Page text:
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My Kids Don't Want My China. Who's Going to Take My Stuff?

Here's how to make downsizing actually work.

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animation of daughter saying no to mother about chinaware
Vidhya Nagarajan
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For years you’ve been saving your mother’s Franciscan Apple china and storing the lace table runner your great-aunt brought from Holland — all the sentimental, valuable items meant to be kept in the family — only to hear your children say: “You’re joking, right?” Our kids don’t want keepsakes; they want experiences. But not the experience of hand-washing some dead relative’s crystal.

My younger sister still has the breakfront our dad won on The Price is Right back when they gave away furniture instead of cars. Her kids sure don’t want it.

My neighbor Monique has her grandfather’s big plaid BarcaLounger, the one he sat in while reading storybooks to her as a little girl. To her it says “Grandpa.” To her daughter it says “Garbage dump.”

Every guest at my Sweet Sixteen signed a linen tablecloth, signatures that my grandmother then hand-embroidered. I presented the tablecloth to my niece on her 16th birthday, expecting to share a tender moment, perhaps garner some gratitude.

Instead I got: “Nobody uses tablecloths.”

“But every stitch was sewn by your great-grandmother.”

“I bet if she were alive even she wouldn’t use this tablecloth. You have to iron it.” 

We raised these kids so there’s no one to blame but ourselves. But what do you do with keepsakes nobody else wants to keep? After much soul-searching and head-scratching, I did my own scientific survey. I asked friends.


Alexandra says her kids are interested only in objects connected to a story. “When my mother died, we ended up with all these doodads and mementos and didn’t know why they mattered to her.” Alexandra and her husband attach cards with narratives for anything they want to hand down: “These candlesticks were given to Dad’s grandmother by her parents on her wedding day.” She’s determined her kids will appreciate her doodads.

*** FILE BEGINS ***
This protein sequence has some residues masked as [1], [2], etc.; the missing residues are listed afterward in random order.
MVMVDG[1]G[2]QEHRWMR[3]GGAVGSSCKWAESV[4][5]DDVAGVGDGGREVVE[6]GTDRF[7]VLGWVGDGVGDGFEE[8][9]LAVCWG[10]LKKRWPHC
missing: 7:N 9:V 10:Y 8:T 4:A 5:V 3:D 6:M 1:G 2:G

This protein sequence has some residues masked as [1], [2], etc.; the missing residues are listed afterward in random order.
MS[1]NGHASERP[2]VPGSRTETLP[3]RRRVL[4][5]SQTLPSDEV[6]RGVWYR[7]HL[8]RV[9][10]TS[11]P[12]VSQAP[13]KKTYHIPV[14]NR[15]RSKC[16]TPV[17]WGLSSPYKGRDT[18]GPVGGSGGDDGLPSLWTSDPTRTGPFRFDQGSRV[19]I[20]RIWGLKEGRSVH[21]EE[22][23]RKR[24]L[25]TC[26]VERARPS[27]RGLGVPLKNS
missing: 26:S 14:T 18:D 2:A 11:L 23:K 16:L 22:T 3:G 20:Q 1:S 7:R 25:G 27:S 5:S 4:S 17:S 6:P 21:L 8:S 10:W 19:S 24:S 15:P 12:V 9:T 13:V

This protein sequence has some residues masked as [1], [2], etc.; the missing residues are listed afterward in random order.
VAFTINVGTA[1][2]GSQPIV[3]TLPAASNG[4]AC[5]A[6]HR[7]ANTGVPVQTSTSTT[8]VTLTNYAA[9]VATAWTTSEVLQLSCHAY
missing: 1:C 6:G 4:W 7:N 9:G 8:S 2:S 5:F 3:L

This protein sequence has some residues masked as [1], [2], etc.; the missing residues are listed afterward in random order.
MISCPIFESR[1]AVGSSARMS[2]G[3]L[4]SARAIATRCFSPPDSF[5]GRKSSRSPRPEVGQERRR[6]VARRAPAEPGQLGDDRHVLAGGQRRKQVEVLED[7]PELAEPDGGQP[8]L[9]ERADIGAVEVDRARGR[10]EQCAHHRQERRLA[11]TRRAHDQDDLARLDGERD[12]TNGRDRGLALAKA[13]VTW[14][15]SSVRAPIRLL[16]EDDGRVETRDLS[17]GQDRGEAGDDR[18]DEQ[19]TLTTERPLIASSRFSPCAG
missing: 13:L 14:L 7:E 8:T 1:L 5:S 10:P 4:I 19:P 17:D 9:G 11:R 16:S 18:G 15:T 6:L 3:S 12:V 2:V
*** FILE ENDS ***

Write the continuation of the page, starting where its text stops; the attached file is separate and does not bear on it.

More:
But why did my niece reject my tablecloth story? Heartless!


Dolores inherited a Wallace silver tea set from her husband’s grandmother. She offered it to her grandson when he got engaged. He and his fiancée both said, yes, they’d love it! Dolores spent $1,000 to have it replated. But after the wedding she never saw it displayed. At first the kids told her, “We’ll put it out when we live in a house.”

Now they’re in a house. Dolores is still waiting. But at least it’s out of her house.

Tricia is a collector… a flea market connoisseur of domes for meat platters … cut glass punchbowls … that kind of collector. “I don’t know what to do with all this crap,” she said. “So, I wrote it into my will — how the three kids are now bestowed with the opportunity to own these treasures.”

“What do you call that?” I asked. “The passing-the-buck method of dispersal?” Tricia’s smile was borderline evil. “Soon as the first storage bill shows up, they’ll be motivated to figure it out.”


Lynn doesn’t have kids; no close nieces, no relatives hovering in the wings. But she’s wildly nostalgic about the Coalport china she inherited from her mom. Gets misty-eyed over her mother’s West Bend kitchen timer and Waterford flutes. “Wow,” I said, “what do you plan to do with all of it … eventually?”

“Eventually I’ll be gone,” she said. “Not my problem.”

Similar lack of sentiment was conveyed by Gina, who said, “I don’t want my kids stuck with anything that doesn’t give them joy.” (Somebody’s been reading Marie Kondo.) “If it’s meaningful to me but not to them, it’s just a thing.”

Her plan is to die first and let her husband deal with the things.


Just back from their honeymoon, Seth’s bride, Simchah, was starting a new job in Washington, D.C., but Seth still had a week off. Simchah had been living with her mother, Arlene, in Florida, so it was up to Seth to go to his new mother-in-law’s house to pack up Simchah’s U-haul. Arlene kept giving him furniture: a heavy glass coffee table, a mahogany dining table.

“She wants this?” Seth asked.

“Oh yes! She definitely wants that!” Arlene insisted with each new eyesore. “She loves it!”

He packed up a 15-foot U-Haul. Drove 18-hours from Florida to D.C. Got back exhausted and the next morning started unloading the truck, one item after another, while Simchah stood there horrified. “Why did you bring these wrought-iron chairs?” “What’s this old rug doing here?”

“Your mom told me you love them!”

“Do you think I picked these out?”

Simchah finally concluded: “Mom played you.”


Debi and her sister Patti each have pieces of their mom’s Revere Ware pots and pans, the ones with copper bottoms. They can both remember their mother standing at the kitchen sink polishing the copper.

“Throwing out mom’s pots and pans for us is impossible,” Debi said. “But in time — if they’re still usable, we’ll thoughtfully get rid of them. The Salvation Army. ReStore Habitat for Humanity.”

Patti added, “And if they don’t want them, we’ll throw them out.”

Debi cringed as Patti said that. Maybe those Egyptian pharaohs in their pyramids had it right. Just bring all your stuff with you. No takers? I’ll be buried with my embroidered tablecloth.

But think twice, dear sons, daughters, nieces and nephews, before you reject our precious junk.

My mom owned a Wedgewood Jasperware lidded urn, powder blue with silly little white Grecian figurines.

“No thanks,” my older sister said when offered the urn.

“No thanks,” my younger sister said when offered the urn.

“Absolutely not,” I said. “A hard pass.”

I about choked when I recently looked on 1stDibs and saw a Jasperware urn — probably the same one we all rejected — priced for $2,100. 

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